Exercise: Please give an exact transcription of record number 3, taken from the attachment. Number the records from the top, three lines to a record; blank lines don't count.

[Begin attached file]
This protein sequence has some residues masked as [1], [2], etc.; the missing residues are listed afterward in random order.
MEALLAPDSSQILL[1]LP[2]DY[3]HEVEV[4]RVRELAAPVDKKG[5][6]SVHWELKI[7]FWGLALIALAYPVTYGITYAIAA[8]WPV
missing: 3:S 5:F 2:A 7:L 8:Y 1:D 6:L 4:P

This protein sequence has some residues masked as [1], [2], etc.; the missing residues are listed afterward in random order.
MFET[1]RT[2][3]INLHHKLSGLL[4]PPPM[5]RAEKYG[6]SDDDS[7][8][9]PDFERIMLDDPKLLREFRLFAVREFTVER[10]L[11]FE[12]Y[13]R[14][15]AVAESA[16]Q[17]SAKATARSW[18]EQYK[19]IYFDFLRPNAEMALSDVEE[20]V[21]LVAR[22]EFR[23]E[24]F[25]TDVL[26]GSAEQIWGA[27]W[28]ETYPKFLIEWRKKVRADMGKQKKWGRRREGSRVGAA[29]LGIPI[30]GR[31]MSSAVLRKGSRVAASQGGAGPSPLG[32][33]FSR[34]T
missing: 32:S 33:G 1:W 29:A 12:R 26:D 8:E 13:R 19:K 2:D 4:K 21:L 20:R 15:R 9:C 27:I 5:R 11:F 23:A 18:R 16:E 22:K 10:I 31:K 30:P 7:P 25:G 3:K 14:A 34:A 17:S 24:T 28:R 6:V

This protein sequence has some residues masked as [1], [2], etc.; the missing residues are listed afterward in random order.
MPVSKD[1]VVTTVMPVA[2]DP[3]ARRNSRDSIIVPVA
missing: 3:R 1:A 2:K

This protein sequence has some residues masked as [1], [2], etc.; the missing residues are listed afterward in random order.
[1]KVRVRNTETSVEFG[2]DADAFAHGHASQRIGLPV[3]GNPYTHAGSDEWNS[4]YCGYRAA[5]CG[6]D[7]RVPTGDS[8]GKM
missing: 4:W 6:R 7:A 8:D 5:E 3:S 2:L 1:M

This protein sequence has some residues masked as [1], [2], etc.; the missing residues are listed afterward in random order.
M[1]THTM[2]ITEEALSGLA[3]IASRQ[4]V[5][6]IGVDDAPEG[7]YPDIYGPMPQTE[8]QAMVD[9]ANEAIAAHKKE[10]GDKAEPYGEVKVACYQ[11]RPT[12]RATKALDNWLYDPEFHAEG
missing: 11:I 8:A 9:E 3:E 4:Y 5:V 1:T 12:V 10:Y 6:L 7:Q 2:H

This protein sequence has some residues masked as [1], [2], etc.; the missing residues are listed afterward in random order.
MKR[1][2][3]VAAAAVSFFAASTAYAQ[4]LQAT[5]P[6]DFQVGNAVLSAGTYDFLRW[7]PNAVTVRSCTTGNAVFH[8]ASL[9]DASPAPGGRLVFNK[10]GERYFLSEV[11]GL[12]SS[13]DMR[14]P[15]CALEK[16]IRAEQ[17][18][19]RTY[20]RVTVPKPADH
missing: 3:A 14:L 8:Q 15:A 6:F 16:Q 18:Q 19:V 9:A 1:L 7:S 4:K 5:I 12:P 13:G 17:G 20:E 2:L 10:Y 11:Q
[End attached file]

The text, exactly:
This protein sequence has some residues masked as [1], [2], etc.; the missing residues are listed afterward in random order.
MPVSKD[1]VVTTVMPVA[2]DP[3]ARRNSRDSIIVPVA
missing: 3:R 1:A 2:K